In Australia, the state owns any underground resources. Australian landholders have to provide access, in return for some compensation, to energy companies that want to explore and exploit their land. The proceeds are generally not as large as U.S. royalty payments, according to mining and energy corporate advisory RFC Ambrian, so there is less incentive for landholders to encourage minerals development on their properties.

Factors such as mineral rights ownership may slow down the development of the Australia's shale deposits, said Pal Haremo, vice president, exploration at Norwegian oil and gas company Statoil, which has invested in shale acreage in the country with Canada's PetroFrontier.

"It's not just about the quality of the rock, it's also about commercial terms, politics. The U.S. has a fantastic system where landowners own the minerals, so there's a win-win. But the U.S. system is very unique," Haremo said.

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Finally, there remains a great deal of uncertainty around the quality of Australia's shale resource as reserves haven't been tapped in a big way yet, making investing in the sector a high risk proposition.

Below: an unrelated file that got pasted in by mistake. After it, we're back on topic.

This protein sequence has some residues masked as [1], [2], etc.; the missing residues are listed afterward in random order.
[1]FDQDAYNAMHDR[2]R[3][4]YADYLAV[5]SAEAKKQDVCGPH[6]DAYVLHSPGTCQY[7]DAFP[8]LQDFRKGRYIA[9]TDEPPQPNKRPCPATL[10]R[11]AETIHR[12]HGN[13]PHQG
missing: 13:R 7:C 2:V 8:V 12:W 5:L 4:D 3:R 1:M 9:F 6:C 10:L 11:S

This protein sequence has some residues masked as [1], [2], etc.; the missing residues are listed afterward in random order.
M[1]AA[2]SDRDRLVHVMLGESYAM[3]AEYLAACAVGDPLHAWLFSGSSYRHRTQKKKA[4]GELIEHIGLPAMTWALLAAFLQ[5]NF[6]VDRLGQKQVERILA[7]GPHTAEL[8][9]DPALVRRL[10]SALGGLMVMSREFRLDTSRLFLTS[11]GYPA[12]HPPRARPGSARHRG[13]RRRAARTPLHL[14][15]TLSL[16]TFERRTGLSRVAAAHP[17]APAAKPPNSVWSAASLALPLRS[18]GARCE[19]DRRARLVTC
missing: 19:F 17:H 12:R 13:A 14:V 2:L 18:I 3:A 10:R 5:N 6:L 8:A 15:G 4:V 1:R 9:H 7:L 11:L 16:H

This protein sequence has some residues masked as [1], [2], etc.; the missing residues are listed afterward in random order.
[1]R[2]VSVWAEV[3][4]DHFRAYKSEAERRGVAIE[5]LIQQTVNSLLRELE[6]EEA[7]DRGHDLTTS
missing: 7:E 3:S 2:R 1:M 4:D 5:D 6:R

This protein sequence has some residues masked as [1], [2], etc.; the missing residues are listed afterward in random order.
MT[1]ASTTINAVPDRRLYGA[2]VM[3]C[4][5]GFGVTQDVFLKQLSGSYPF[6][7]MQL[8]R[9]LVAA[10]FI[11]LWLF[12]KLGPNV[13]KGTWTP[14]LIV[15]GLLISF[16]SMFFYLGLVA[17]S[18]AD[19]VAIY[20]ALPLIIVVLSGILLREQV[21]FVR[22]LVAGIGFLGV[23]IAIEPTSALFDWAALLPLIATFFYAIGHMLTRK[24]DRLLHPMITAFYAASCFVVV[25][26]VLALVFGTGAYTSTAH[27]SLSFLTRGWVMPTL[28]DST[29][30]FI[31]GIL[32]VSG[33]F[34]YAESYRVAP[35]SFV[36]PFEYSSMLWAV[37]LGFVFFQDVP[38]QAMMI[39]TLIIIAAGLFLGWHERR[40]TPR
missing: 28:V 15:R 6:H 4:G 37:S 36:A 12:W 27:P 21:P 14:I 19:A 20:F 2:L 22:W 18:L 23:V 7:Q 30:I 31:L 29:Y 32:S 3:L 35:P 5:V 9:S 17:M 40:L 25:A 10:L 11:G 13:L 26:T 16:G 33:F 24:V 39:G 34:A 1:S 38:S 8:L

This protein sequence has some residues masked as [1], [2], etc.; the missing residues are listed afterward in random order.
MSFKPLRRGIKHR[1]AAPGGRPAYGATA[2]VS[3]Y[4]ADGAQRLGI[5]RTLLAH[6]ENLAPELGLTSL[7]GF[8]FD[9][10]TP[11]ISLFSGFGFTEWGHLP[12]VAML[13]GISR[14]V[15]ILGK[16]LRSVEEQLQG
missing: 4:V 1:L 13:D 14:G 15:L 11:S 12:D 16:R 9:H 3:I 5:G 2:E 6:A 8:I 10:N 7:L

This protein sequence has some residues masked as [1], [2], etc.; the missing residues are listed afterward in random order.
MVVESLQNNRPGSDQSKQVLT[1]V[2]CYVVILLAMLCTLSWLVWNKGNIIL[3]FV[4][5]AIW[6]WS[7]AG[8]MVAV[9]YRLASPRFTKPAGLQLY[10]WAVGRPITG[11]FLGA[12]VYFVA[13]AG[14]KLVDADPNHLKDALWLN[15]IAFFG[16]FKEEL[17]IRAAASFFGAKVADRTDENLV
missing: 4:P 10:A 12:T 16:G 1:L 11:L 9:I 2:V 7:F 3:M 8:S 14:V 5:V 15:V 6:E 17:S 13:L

"Just because you've understood a play in the U.S., it doesn't mean you can necessarily translate that into an Australia play. You can only understand it by drilling it and producing it to see what the drop off in production is. And that's very location and shale specific," said Graham of Wood Mackenzie.

This year, some clarity will begin to emerge as a number of companies with will publish flow test results from their shale wells, which will provide an indication of their production potential.

As such, Graham says it may be too early to draw conclusions about the industry's potential.

"We're so early in the day. There have been some positive results in some areas, but slow progress in others. It's really too early to tell," he said.